How to Elevate Your Garden With Ceramics (And Not Just Flower Pots)

Flower pots, they are not. But Stephen Procter’s large stoneware garden vessels, some as tall as five feet and incorporating 250 pounds of clay, are nevertheless functional pottery — even without the soil and the plants.

In the clay world, he said, there’s always talk about functional versus nonfunctional pottery, attempting to draw a line between the two. Mr. Procter, a Vermont-based ceramist, has seen his and other such outsize garden sculptures in action, though.

“An object that invites contemplation, and inspires, and offers this kind of mysterious sustenance is functional in a deep and important way,” he said. “Not functional that you’re going to drink your coffee out of it, but the work has high purpose in the landscape and in the world.”

A substantial sculptural element can perform a variety of garden-design jobs, he added, strengthening the structure of the landscape by “calling attention to its junctures — the entry, or the transition point, or the destination.”


Mr. Procter has watched the space-transforming powers of ceramics at work for roughly 20 years, since his first installation in a client’s garden, and observed the audience reaction at outdoor shows of his work at public gardens like Blithewold, in Rhode Island, and the Mount, Edith Wharton’s home in the Berkshires of Massachusetts.

It’s like the Wallace Stevens poem “Anecdote of the Jar,” he said, which tells of a round jar placed on a hill in Tennessee, and what happens to the scene in response.

“The wilderness rose up to it,” the poet wrote. “And sprawled around, no longer wild.”

The lesson for gardeners: An imposing piece of pottery can be pivotal to the design of a landscape — as much so as any well-placed plant. Maybe even more so, if it is winter-hardy like one of Mr. Procter’s high-fired clay vessels, which are persistent garden performers in every season.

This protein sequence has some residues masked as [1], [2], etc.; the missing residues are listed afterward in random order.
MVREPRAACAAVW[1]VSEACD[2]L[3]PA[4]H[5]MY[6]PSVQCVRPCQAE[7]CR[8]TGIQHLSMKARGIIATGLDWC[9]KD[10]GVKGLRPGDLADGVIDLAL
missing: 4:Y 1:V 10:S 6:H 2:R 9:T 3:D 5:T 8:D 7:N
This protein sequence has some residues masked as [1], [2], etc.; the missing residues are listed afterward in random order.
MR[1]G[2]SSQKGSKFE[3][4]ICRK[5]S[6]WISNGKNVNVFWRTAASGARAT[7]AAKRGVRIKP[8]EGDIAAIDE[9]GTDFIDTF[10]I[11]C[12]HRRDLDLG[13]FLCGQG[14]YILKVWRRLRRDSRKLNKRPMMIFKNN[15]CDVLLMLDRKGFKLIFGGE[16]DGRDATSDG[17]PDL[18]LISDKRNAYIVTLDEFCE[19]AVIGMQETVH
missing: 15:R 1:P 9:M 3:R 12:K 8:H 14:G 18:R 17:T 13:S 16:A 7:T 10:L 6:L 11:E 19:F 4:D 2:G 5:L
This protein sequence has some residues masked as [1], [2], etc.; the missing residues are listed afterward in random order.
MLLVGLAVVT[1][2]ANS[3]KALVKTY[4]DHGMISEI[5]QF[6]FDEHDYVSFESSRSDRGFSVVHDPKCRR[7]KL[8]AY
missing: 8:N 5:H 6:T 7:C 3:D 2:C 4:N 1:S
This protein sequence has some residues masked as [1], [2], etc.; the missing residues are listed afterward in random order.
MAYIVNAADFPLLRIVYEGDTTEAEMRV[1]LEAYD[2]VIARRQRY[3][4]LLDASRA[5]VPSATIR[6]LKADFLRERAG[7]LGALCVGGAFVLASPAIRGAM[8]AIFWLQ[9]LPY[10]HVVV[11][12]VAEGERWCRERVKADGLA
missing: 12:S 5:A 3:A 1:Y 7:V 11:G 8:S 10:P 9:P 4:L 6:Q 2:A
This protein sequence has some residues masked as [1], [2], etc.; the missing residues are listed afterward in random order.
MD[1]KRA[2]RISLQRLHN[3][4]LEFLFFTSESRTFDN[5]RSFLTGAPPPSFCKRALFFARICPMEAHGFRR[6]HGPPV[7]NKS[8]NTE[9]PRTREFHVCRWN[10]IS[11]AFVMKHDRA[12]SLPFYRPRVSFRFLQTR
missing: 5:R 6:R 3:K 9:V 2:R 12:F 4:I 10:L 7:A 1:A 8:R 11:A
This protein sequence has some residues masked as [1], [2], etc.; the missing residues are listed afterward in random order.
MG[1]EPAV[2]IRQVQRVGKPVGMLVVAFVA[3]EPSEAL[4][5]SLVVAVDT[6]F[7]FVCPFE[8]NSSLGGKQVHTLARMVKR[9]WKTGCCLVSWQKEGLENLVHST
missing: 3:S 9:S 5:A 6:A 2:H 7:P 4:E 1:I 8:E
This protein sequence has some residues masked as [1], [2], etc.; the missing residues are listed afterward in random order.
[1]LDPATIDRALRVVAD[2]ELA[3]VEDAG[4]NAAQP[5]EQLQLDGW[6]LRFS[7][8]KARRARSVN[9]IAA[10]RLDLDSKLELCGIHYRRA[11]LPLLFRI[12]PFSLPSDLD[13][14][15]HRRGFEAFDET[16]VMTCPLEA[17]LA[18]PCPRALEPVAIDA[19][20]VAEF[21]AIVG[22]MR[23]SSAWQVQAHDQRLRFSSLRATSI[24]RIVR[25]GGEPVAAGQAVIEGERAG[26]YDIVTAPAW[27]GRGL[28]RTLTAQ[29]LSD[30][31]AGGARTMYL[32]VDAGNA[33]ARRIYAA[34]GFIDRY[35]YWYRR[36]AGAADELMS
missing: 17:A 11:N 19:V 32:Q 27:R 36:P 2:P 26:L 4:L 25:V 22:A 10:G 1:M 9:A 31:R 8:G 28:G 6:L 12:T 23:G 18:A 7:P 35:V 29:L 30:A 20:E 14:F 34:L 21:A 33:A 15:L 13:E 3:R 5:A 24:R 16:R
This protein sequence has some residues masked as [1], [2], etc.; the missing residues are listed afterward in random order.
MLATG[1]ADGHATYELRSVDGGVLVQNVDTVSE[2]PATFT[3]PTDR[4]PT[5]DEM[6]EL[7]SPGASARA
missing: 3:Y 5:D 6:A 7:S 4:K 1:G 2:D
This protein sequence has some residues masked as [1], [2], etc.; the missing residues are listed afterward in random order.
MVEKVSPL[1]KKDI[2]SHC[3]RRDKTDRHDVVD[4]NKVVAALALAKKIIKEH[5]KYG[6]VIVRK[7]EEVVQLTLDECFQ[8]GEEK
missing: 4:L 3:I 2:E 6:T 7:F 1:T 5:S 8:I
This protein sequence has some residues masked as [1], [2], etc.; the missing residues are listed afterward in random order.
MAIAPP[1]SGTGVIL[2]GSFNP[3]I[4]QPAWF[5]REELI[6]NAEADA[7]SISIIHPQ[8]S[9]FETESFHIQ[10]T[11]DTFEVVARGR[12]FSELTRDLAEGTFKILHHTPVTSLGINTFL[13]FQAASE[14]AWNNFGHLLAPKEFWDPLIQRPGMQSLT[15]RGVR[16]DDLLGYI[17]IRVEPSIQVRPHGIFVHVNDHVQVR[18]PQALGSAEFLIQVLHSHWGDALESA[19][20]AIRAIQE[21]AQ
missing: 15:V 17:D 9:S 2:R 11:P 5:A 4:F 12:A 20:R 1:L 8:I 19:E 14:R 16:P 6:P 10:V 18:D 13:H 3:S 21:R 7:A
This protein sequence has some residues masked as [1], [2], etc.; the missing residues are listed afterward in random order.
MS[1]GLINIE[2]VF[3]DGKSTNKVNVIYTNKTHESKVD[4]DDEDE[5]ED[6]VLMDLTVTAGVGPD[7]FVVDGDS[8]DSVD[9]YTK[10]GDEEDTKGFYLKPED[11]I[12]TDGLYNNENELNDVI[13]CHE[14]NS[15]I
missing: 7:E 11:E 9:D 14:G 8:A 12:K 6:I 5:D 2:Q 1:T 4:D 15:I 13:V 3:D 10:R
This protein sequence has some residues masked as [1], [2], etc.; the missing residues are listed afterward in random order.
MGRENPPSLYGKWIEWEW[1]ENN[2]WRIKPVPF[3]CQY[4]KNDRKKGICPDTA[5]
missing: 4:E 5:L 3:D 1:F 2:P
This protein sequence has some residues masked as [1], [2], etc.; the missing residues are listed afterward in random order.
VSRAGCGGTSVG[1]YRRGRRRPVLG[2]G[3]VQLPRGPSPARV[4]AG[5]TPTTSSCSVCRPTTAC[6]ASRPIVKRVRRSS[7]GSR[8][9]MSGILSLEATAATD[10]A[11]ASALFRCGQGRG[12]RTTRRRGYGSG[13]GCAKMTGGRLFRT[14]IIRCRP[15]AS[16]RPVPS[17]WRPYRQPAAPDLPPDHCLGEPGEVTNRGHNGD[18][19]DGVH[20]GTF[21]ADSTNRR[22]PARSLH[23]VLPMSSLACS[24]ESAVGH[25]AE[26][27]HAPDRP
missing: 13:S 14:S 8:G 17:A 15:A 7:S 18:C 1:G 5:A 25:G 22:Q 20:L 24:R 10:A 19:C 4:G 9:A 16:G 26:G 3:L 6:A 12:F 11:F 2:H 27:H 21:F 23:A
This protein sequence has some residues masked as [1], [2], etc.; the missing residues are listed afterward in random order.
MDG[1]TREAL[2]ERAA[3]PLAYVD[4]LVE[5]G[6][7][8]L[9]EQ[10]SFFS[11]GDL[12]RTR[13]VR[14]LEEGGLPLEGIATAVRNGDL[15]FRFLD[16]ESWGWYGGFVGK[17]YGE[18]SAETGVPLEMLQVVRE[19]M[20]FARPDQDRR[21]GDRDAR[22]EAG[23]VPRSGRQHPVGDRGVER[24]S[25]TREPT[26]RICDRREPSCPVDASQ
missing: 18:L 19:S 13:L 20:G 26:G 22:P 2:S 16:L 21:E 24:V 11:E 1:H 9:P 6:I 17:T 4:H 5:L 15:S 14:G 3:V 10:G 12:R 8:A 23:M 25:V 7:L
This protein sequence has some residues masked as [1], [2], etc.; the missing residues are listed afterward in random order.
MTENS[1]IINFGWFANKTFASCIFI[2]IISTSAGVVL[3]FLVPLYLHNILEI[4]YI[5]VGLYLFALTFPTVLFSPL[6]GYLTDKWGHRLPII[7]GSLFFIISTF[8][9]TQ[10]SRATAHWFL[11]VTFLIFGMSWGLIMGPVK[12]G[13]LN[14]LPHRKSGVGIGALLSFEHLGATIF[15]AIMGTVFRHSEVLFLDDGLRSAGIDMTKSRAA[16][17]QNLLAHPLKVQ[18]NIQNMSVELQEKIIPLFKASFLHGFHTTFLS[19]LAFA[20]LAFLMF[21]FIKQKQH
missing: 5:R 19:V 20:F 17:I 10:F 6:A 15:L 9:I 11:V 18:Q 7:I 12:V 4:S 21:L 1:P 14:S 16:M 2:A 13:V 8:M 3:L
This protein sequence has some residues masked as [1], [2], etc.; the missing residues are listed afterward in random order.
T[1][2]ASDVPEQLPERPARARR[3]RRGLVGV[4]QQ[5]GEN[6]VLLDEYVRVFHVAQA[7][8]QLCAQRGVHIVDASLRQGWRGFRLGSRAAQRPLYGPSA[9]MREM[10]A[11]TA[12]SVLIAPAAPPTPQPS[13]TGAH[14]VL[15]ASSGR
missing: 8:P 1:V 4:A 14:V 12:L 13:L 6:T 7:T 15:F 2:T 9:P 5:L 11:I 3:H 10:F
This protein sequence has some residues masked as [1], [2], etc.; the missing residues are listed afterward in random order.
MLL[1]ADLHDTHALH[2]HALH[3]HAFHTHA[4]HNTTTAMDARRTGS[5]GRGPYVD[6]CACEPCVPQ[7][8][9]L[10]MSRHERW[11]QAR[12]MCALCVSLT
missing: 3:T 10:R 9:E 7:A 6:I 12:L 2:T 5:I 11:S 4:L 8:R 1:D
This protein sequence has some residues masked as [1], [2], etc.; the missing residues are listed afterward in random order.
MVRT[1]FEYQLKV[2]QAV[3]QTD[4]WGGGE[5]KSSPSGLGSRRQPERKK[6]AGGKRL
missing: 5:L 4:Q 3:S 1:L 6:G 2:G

To his eye, pieces with an organic shape fill this role this especially well. He describes his shape aesthetic as “an amalgamation of classic Mediterranean pot vernacular and forms inspired by nature: seed pod, hive, cocoon.”

It is the pots’ shape and scale that do the job. He leaves the surfaces simple, without colorful glazes or decoration.

“I find that decoration tends to narrow what the pot can be to somebody,” Mr. Procter said. “It specifies it in a style, or specifies it in an era or a culture, and I’m much more interested in the sort of Rorschach inkblot, an object that somebody can take wherever they want it to go.”

The vessels possess an “animate presence,” he said, that clients and their garden visitors interact with intimately, by touching them and even speaking or singing to them.

“They approach them as if they’re friendly ponies,” he said. “They’ll stroke them, they’ll hug them, and they’ll always peer into them.”

For one couple whose garden is home to a creation of Mr. Procter’s, that life force feels so strong, they refer to the pot with a personal pronoun.

“She brings a breathing focal point that both grounds the garden and merges it with the surrounding woods and mountain,” Ingrid and Jim Miller, of Dublin, N.H., wrote in an email to Mr. Procter.

Unlike a figurative sculpture, an organically shaped one “is not calling attention to itself, it’s harmonizing,” said Mr. Procter, using a word from an earlier career in music.

After earning a master’s degree in classical guitar, he worked as a professional musician. It wasn’t until he was in his mid-30s, he said, that he “stumbled into clay.” The youngest of his three children was enrolled in a pottery class, and he recalls watching her at the wheel.

“I got very intrigued, as much by the magic of turning this inert lump of earth into something that embodied intelligence as by the meditation bubble that forms around someone who’s working intently on the potter’s wheel,” he said. “It’s centering on many levels.”

That inspired him to take classes at a community clay studio. Unlike most of the other students, he wanted to explore large vessels, which felt like “mysterious beings of a sort,” he said. (No surprise that he has since been told he used more clay than anyone else in decades of students in that beginner class.)

These days, at 68, he is a teacher, offering classes and weekend workshops to those who wish to try making the large-scale vessels that are his signature.